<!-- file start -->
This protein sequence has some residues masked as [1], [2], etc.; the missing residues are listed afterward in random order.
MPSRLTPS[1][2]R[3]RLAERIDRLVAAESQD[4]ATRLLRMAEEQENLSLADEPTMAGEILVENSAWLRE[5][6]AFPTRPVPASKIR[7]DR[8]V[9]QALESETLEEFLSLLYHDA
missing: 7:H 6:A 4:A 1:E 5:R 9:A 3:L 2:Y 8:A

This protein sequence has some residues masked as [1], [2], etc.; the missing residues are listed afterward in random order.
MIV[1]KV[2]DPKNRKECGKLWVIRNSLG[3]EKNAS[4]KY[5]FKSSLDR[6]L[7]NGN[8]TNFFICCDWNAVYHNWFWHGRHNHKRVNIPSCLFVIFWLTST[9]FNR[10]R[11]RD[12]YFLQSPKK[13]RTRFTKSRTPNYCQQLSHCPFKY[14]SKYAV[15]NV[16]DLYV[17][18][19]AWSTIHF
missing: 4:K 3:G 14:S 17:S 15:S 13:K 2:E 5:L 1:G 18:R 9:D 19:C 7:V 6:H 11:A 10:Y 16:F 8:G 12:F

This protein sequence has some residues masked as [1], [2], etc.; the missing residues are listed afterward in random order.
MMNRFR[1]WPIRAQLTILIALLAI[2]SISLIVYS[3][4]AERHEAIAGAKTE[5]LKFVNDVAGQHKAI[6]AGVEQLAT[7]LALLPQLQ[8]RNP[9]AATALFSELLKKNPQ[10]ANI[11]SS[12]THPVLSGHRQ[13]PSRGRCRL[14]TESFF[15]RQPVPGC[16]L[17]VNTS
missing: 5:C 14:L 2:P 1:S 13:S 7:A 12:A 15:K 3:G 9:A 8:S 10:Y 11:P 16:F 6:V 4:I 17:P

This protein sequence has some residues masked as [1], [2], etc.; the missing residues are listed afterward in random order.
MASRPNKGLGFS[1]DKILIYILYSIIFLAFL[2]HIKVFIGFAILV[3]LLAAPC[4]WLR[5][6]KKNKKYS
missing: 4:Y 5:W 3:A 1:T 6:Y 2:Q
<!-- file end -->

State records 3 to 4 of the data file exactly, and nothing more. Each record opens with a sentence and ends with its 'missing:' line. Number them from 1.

This protein sequence has some residues masked as [1], [2], etc.; the missing residues are listed afterward in random order.
MMNRFR[1]WPIRAQLTILIALLAI[2]SISLIVYS[3][4]AERHEAIAGAKTE[5]LKFVNDVAGQHKAI[6]AGVEQLAT[7]LALLPQLQ[8]RNP[9]AATALFSELLKKNPQ[10]ANI[11]SS[12]THPVLSGHRQ[13]PSRGRCRL[14]TESFF[15]RQPVPGC[16]L[17]VNTS
missing: 5:C 14:L 2:P 1:S 13:S 7:A 12:A 15:K 3:G 9:A 8:S 10:Y 11:P 16:F 6:V 4:I 17:P

This protein sequence has some residues masked as [1], [2], etc.; the missing residues are listed afterward in random order.
MASRPNKGLGFS[1]DKILIYILYSIIFLAFL[2]HIKVFIGFAILV[3]LLAAPC[4]WLR[5][6]KKNKKYS
missing: 4:Y 5:W 3:A 1:T 6:Y 2:Q